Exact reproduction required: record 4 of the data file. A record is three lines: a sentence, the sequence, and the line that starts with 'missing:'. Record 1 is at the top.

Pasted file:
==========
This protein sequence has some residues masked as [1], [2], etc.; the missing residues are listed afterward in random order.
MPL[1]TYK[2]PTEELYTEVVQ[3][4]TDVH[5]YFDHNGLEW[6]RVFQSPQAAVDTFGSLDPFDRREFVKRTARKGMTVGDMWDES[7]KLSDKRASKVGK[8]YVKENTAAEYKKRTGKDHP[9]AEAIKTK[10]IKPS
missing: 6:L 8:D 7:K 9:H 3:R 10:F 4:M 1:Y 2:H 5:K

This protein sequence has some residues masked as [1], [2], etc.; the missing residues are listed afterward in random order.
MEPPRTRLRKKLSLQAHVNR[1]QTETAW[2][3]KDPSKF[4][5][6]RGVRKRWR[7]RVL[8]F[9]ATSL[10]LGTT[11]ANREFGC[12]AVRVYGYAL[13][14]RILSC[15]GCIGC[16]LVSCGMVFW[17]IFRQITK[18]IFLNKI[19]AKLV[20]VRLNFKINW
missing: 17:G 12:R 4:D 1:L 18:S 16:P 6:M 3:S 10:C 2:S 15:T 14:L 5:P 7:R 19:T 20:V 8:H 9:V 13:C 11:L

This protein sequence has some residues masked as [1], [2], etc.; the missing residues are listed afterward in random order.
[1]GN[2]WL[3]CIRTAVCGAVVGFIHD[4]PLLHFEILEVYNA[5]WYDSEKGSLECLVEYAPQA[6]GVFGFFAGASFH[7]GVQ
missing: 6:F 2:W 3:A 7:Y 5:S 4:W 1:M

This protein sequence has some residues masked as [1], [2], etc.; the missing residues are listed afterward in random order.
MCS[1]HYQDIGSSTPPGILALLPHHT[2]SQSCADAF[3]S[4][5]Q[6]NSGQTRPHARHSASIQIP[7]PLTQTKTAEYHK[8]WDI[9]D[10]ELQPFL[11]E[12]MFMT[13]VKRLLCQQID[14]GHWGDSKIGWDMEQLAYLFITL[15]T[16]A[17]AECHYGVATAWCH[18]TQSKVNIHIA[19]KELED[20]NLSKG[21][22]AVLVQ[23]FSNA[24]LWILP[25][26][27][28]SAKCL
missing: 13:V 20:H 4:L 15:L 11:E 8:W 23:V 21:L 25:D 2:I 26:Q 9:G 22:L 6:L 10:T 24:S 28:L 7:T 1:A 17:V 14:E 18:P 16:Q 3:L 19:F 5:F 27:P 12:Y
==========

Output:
This protein sequence has some residues masked as [1], [2], etc.; the missing residues are listed afterward in random order.
MCS[1]HYQDIGSSTPPGILALLPHHT[2]SQSCADAF[3]S[4][5]Q[6]NSGQTRPHARHSASIQIP[7]PLTQTKTAEYHK[8]WDI[9]D[10]ELQPFL[11]E[12]MFMT[13]VKRLLCQQID[14]GHWGDSKIGWDMEQLAYLFITL[15]T[16]A[17]AECHYGVATAWCH[18]TQSKVNIHIA[19]KELED[20]NLSKG[21][22]AVLVQ[23]FSNA[24]LWILP[25][26][27][28]SAKCL
missing: 13:V 20:H 4:L 15:L 11:E 8:W 23:V 21:L 25:D 2:I 26:Q 9:G 22:L 6:L 10:T 24:S 28:L 7:T 1:A 17:V 14:E 18:P 16:Q 3:L 19:F 5:F 27:P 12:Y